Every Entry Into The Billboard Hot 100 Singles Chart 1969- Part 138. The three singles today all entered the chart on August 23, 1969- and all three ended up making it into the Top 40- “I’m Gonna Make You Mine “- Lou Christie, “You,I”- The Rugbys and “Walk On By”- Isaac Hayes.

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440. “I’m Gonna Make You Mine “- Lou Christie. Buddah. Pop. Written by Tony Romeo. B-side:”I’m Gonna Get Married.” Peaked at #10 and spent 12 weeks on the chart. Lou Christie was born Lugeo Sacco in the suburbs of Pittsburgh. Between 1963-74 he had a dozen Hot 100 hits with 5 making the Top 40. His biggest hit was “Lightening Strikes”- #1 in 1965. Grade: A-



441. “You, I”- The Rugbys” Amazon. Rock. Written by Steve McNicol. B-side: “I Don’t Need You No More.” Peaked at #24 and spent 11 weeks on the chart. A rock group from Nashville- this was the only Hot 100 hit The Rugbys had. Love the distortion at the beginning of the song: Grade: A


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442. “Walk On By”- Isaac Hayes. Enterprise. Soul. Written by Burt Bacharach and Hal David. B-side: “By The Time I Get To Phoenix” Peaked at #30 and spent 12 weeks on the chart. A week later the b-side- an edited version of “By The Time I Get To Phoenix” would enter the charts. “Walk On By” was the first entry into the Hot 100 for Isaac Hayes who was a veteran of the Memphis music scene- a producer, songwriter and keyboardist at Stax- he had played hits for a number of artists including the immortal Otis Redding. “Walk On By” had been a hit in 1964  #6 by Dionne Warwick. [ worth noting- Warwick’s Walk On By- had been recorded on November 22, 1963} Hayes would go on to have 15 Hot 100 hits with 9 making the Top 40- his most successful being a #1 -Theme From Shaft in 1971. I will attach both the single version and the unedited album version of “Walk On By.”  Grade: A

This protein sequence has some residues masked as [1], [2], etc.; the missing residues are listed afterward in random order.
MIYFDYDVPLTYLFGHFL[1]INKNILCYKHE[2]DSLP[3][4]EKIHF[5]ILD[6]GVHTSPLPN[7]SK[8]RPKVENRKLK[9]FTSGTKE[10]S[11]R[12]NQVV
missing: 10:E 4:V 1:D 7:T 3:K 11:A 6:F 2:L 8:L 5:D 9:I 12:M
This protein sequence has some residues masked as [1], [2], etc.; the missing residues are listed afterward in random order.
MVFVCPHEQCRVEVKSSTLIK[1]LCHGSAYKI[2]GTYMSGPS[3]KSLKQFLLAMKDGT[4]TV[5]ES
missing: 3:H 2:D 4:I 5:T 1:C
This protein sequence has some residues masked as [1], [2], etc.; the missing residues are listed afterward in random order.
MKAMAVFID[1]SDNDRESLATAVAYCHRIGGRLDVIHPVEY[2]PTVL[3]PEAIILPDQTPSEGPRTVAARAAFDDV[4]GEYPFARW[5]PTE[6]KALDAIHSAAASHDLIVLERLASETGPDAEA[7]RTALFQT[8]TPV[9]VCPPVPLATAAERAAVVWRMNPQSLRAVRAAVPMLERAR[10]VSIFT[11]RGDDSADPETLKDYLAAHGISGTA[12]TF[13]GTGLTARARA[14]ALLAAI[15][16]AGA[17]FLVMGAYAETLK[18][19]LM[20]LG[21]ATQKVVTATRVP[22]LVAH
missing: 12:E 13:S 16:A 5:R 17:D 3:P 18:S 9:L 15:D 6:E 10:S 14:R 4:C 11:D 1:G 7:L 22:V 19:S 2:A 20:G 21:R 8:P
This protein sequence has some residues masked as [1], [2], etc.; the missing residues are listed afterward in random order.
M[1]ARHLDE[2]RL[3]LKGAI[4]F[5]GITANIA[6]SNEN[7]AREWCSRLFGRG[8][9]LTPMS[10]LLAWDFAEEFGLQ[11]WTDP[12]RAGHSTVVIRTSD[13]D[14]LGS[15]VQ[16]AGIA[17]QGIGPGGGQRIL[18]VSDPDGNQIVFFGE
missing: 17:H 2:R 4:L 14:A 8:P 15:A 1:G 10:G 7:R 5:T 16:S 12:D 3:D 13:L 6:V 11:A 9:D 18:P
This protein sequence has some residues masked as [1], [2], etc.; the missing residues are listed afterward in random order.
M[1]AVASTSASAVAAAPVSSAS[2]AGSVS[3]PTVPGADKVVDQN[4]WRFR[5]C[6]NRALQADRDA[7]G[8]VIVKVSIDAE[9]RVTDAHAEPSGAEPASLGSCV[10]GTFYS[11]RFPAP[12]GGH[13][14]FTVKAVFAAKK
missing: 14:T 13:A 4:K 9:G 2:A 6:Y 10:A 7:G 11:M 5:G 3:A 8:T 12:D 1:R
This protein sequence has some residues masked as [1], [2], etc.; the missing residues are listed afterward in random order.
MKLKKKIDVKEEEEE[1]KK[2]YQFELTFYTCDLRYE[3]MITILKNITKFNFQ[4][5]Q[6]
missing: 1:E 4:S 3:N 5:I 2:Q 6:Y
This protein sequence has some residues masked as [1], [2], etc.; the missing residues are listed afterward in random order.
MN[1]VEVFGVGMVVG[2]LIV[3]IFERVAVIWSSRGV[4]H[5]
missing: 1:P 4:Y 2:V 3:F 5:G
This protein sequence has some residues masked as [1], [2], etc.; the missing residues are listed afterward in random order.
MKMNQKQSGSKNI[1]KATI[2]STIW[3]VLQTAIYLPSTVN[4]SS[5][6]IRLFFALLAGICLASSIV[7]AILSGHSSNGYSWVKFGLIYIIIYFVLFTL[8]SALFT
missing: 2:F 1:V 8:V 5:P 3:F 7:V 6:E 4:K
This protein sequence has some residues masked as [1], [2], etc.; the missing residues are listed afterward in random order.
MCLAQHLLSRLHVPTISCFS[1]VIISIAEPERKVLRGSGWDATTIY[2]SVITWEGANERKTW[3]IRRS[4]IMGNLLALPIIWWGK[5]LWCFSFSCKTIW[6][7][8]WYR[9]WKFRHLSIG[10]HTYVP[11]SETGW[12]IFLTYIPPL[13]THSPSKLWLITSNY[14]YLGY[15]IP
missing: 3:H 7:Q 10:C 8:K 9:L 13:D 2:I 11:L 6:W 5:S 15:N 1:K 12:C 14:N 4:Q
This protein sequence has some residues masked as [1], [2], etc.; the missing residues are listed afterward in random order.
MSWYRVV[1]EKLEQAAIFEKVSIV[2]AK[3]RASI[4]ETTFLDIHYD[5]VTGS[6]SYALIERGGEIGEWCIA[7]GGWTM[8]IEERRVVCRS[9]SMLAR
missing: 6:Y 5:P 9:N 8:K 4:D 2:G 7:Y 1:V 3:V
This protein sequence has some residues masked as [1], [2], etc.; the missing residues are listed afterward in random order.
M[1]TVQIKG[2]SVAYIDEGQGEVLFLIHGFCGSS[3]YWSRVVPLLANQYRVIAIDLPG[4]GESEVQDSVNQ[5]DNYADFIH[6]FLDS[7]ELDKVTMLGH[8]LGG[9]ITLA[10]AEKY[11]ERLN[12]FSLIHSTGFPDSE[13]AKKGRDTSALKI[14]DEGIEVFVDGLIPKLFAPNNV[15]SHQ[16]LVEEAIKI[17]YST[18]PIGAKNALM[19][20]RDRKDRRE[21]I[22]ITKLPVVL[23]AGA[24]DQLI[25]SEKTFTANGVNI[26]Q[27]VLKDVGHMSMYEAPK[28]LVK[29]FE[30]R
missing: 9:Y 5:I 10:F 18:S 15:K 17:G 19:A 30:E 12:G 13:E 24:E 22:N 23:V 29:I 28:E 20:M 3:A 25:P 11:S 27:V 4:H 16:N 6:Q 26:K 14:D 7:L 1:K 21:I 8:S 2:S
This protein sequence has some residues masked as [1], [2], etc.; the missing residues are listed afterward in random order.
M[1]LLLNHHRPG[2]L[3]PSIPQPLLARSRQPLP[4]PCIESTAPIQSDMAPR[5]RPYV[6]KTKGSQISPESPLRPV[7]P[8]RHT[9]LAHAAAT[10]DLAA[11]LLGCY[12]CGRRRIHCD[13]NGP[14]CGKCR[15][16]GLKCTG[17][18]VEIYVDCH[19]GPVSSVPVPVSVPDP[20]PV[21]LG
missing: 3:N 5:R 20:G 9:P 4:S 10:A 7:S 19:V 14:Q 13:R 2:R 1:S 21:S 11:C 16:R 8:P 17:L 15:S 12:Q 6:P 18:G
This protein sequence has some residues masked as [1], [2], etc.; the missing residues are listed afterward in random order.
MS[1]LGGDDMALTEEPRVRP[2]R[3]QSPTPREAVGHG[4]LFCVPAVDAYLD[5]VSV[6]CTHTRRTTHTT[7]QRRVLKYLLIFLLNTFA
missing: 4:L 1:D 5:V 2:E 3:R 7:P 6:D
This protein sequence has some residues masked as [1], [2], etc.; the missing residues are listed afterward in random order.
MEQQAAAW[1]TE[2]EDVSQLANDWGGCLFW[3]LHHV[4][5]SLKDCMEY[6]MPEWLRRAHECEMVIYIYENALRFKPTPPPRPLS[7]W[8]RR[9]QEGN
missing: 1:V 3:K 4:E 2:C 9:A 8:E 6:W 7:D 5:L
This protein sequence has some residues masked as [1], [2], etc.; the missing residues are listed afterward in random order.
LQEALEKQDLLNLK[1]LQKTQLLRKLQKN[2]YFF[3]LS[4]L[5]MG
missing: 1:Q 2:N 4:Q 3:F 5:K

1. The Rugbys? I have to look more into them. A rock band from Nashville wasn’t exactly a popular thing then or through the 80s. The song is packed with guitar…I like it.

    • I looked them up and they ended up opening for Bob Seger, Grand Funk Railroad, the James Gang…that is pretty cool BUT… their follow up single was called…. ready for this? “Wendegahl the Warlock”… yea try to get that in the top 40. The little that I found is they broke up in 1970 after changes.

      They sound kinda of like Rare Earth. I will have to ask some of my friends about them.

    • Yes I’d say the follow up wasn’t a great move…I guess there are a lot of bands like that- always pressure to follow up your hit with a hit and when it fails the group ends up disbanding or are dropped by the record company.